Which brings us back to the eyewitness accounts of Acting Master William Ferguson, commanding officer of U.S.S. Silver Cloud, and Acting Master’s Mate Robert S. Critchell of that same vessel.

Ferguson’s report was written April 14, 1864, the day after he was at the site. It was addressed to Major General Stephen A. Hurlbut, commanding officer of the Union’s XVI Corps of the Army of the Tennessee, then headquartered at Memphis. It appears in the Army OR, vol. 57, and the Navy OR, vol. 26.

 
U.S. STEAMER SILVER CLOUD,
Off Memphis, Tenn., April 14, 1864.
 
SIR: In compliance with your request that I would forward to you a written statement of what I witnessed and learned concerning the treatment of our troops by the rebels at the capture of Fort Pillow by their forces under General Forrest, I have the honor to submit the following report:
 
Our garrison at Fort Pillow, consisting of some 350 colored troops and 200 of the Thirteenth Tennessee Cavalry, refusing to surrender, the place was carried by assault about 3 p.m. of 12th instant.
 
I arrived off the fort at 6 a.m. on the morning of the 13th instant. Parties of rebel cavalry were picketing on the hills around the fort, and shelling those away I made a landing and took on-board some 20 of our troops (some of them badly wounded), who had concealed themselves along the bank and came out when they saw my vessel. While doing so I was fired upon by rebel sharpshooters posted on the hills, and 1 wounded man limping down to the vessel was shot.
 
About 8 a.m. the enemy sent in a flag of truce with a proposal from General Forrest that he would put me in possession of the fort and the country around until 5 p.m. for the purpose of burying our dead and removing our wounded, whom he had no means of attending to. I agreed to the terms proposed, and hailing the steamer Platte Valley, which vessel I had convoyed up from Memphis, I brought her alongside and had the wounded brought down from the fort and battle-field and placed on board of her. Details of rebel soldiers assisted us in this duty, and some soldiers and citizens on board the Platte Valley volunteered for the same purpose.
 
We found about 70 wounded men in the fort and around it, and buried, I should think, 150 bodies. All the buildings around the fort and the tents and huts in the fort had been burned by the rebels, and among the embers the charred remains of numbers of our soldiers who had suffered a terrible death in the flames could be seen.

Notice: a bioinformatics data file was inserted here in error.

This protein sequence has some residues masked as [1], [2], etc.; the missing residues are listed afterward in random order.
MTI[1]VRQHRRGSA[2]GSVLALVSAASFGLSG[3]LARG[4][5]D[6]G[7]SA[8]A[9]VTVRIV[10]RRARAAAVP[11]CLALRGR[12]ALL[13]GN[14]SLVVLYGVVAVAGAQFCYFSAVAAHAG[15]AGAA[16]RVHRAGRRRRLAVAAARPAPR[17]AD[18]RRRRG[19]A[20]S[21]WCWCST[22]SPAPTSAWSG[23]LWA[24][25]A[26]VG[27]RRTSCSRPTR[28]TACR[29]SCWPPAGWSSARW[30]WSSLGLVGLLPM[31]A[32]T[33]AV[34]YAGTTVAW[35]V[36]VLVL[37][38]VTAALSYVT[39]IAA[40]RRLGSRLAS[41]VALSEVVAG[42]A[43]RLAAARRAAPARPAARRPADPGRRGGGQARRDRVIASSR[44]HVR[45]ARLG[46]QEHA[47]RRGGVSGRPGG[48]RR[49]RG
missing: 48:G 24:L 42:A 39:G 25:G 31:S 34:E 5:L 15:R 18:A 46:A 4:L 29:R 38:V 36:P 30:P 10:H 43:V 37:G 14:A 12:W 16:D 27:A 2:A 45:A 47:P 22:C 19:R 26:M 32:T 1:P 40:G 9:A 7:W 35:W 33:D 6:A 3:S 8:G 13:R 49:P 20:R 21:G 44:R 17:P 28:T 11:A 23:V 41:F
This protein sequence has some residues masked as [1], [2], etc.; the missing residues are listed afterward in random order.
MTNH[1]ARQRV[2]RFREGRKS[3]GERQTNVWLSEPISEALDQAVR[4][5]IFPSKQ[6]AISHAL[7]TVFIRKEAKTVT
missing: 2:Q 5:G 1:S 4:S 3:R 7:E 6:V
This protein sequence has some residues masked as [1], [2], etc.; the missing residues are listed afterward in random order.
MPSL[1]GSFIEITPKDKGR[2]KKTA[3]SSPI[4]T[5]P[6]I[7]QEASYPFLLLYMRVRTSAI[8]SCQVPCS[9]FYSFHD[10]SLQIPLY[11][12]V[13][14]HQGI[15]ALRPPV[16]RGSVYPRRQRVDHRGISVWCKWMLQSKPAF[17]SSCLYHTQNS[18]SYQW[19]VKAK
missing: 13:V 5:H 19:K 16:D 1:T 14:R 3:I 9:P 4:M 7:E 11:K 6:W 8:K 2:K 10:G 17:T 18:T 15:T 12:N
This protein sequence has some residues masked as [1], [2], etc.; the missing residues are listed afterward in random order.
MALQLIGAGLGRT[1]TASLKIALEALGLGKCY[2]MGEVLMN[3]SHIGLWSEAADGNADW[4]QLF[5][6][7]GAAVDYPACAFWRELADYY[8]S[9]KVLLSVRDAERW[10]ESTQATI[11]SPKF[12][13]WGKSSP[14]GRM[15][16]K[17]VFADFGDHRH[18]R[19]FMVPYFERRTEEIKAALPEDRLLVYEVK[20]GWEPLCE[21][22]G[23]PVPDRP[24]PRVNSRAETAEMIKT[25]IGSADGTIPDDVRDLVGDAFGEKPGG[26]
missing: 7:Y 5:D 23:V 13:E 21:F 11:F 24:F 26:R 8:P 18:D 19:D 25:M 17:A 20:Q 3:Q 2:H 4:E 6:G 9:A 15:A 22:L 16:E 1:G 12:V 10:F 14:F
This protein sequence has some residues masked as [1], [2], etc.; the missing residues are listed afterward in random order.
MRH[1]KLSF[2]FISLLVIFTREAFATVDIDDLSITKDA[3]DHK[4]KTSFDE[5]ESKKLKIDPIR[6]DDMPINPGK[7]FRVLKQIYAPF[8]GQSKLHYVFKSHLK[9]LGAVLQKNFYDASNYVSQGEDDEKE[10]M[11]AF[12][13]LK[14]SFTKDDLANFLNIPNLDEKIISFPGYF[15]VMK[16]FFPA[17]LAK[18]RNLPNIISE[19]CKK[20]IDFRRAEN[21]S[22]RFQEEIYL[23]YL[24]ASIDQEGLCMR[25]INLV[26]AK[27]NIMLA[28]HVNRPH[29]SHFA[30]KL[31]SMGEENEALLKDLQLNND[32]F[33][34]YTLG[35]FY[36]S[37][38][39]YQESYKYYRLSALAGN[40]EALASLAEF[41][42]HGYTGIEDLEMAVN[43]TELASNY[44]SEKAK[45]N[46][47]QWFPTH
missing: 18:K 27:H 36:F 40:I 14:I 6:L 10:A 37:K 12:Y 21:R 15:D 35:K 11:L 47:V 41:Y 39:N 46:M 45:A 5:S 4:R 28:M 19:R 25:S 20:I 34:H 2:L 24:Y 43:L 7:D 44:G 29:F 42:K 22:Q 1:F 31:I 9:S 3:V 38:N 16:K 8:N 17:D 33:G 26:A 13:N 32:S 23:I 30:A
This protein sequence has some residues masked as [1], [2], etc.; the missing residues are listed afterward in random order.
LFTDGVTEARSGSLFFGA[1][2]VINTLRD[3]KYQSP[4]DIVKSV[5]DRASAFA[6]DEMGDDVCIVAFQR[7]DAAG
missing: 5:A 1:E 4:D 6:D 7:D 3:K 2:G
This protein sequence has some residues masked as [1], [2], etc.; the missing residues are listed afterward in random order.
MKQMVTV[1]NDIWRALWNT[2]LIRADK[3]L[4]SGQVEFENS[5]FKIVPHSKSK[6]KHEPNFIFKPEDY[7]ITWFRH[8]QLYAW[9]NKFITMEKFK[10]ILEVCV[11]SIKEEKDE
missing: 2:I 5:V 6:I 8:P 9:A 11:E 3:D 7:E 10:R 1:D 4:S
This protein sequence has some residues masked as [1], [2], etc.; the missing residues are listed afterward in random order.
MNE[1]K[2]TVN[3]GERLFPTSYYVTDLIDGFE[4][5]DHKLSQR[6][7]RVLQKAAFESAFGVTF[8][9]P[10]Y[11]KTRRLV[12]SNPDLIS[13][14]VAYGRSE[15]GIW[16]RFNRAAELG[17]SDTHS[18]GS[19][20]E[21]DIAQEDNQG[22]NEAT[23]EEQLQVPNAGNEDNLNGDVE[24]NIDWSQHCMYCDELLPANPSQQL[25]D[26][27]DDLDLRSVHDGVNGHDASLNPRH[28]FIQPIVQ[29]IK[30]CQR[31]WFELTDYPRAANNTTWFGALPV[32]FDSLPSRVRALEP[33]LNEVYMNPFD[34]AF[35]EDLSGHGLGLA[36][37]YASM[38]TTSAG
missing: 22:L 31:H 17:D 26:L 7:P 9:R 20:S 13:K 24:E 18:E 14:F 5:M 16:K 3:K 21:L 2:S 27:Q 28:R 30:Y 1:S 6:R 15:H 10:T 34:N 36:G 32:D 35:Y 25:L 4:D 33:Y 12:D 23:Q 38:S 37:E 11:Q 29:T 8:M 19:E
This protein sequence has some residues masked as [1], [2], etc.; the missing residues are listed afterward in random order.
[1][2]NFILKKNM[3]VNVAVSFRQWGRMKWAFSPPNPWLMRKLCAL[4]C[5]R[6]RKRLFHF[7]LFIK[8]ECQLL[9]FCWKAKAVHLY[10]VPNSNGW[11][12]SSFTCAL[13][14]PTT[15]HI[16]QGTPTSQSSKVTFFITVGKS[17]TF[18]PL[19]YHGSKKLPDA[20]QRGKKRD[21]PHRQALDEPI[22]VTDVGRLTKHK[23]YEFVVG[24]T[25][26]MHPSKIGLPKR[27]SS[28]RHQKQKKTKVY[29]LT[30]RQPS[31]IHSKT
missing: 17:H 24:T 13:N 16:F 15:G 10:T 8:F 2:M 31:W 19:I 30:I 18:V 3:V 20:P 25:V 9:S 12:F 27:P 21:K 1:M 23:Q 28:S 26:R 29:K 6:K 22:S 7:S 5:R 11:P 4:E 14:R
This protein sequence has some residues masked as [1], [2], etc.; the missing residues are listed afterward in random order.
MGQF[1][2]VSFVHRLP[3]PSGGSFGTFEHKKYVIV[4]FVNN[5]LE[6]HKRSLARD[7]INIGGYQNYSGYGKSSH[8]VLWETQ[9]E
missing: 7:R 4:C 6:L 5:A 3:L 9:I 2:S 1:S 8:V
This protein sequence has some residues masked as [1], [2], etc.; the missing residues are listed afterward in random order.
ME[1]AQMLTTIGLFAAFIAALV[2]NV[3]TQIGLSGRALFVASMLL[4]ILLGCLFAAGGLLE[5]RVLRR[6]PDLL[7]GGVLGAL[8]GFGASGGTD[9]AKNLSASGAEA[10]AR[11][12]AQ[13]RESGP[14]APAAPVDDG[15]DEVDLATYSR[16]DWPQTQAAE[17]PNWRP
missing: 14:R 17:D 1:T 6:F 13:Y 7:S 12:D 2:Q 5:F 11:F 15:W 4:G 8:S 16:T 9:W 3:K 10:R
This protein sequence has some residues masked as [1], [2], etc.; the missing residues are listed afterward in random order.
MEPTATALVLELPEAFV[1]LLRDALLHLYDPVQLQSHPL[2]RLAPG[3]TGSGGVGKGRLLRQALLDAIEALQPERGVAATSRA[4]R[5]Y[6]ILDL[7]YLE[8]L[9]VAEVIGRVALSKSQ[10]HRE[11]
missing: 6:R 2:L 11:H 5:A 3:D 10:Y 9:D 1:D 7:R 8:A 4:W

All the wounded who had strength enough to speak agreed that after the fort was taken an indiscriminate slaughter of our troops was carried on by the enemy with a furious and vindictive savageness which was never equaled by the most merciless of the Indian tribes. Around on every side horrible testimony to the truth of this statement could be seen. Bodies with gaping wounds, some bayoneted through the eyes, some with skulls beaten through, others with hideous wounds as if their bowels had been ripped open with bowie-knives, plainly told that but little quarter was shown to our troops. Strewn from the fort to the river bank, in the ravines and hollows, behind logs and under the brush where they had crept for protection from the assassins who pursued them, we found bodies bayoneted, beaten, and shot to death, showing how cold-blooded and persistent was the slaughter of our unfortunate troops.
 
Of course, when a work is carried by assault there will always be more or less bloodshed, even when all resistance has ceased; but here there were unmistakable evidences of a massacre carried on long after any resistance could have been offered, with a cold-blooded barbarity and perseverance which nothing can palliate.
 
As near as I can learn, there were about 500 men in the fort when it was stormed. I received about 100 men, including the wounded and those I took on board before the flag of truce was sent in. The rebels, I learned, had few prisoners; so that at least 300 of our troops must have been killed in this affair.
 
I have the honor to forward a list(*) of the wounded officers and men received from the enemy under flag of truce.
 
I am, general, your obedient servant,
 
W. FERGUSON,
Acting Master, U.S. Navy, Comdg. U.S. Steamer Silver Cloud.
 

Ferguson’s report is valuable because it is detailed, proximate in time to the event, and was written specifically for reference within the military chain of command. It seems likely that Ferguson’s description is the first written description of the aftermath of the engagement within the Federal’s command structure. Certainly it was written before news of Fort Pillow became widely known across the country, and the event became a rallying cry for retribution and revenge. Ferguson’s account was, I believe, ultimately included in the evidence published by the subsequent congressional investigation of the incident, but he had no way of anticipating that when he sat down to write out his report just 24 hours after witnessing such horrors.